Scientists on the hunt for source of powerful fast radio bursts of extraterrestrial origin

Some scientists search the heavens for signs of life in space with optical telescopes and others search the skies with radio telescopes. The former gives us incredible images to look at and the latter looks for radio signals from all sorts of objects in space including potentially intelligent life. Scientists are currently searching for the source of a set of Fast Radio Bursts or FRB that happened in 2016.

This FRB is called FRB 121102 and it is unique because it is the only known repeating FRB source. The fact that the FRBs can be picked up repeatedly tells scientists that it's not some one-time cataclysmic event. The team is using the Arecibo Observatory in Puerto Rico and the Green Bank Telescope in West Virginia to analyze data on 16 bursts from RB 121102.

The team knows that the source is in a star-forming region of a dwarf galaxy that it about 3 billion light-years from Earth. The team says the amount of energy in a single millisecond of each burst must be about as much as the energy output for the sun in an entire day.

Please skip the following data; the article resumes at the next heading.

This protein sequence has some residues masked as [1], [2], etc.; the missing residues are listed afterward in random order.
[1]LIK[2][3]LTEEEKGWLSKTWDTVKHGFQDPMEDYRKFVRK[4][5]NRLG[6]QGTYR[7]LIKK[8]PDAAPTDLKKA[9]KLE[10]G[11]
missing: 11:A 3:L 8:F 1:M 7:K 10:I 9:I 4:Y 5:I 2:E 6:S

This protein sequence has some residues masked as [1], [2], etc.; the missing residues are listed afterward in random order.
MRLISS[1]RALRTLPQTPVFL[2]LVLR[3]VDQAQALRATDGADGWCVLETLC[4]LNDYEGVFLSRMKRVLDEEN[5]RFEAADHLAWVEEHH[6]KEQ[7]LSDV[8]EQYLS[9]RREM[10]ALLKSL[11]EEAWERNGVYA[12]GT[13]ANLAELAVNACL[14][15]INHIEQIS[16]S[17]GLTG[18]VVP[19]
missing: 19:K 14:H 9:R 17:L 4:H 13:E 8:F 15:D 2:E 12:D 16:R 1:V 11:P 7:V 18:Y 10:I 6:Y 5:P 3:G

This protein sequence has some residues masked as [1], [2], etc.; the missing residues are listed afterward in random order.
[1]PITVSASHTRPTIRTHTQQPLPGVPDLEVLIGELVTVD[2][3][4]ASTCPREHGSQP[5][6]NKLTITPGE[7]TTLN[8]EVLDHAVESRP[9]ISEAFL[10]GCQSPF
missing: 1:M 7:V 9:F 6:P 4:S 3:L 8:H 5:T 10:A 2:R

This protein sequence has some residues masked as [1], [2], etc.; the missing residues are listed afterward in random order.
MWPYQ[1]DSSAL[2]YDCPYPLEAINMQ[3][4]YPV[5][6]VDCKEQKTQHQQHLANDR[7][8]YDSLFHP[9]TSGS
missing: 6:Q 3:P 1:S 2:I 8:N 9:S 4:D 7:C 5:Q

The team is focusing on the polarization of these emissions. FRB 121102 bursts are highly polarized and short in duration, similar to what would be expected of a young and energetic neutron star. The team has also found that the FRBs from the source are 500 times more twisted than those from any other FRB source discovered to date.

The twist to the radio signals is called Faraday rotation and happens when the radio waves pass through magnetized plasma or a cloud of electrically charged particles. The team says this sort of Faraday rotation is extremely rare. The team says that the extreme twist of the signal hints that the FRB may have passed through extraordinarily hot plasma or might exist near a black hole or supernova 10,000 times the mass of our sun.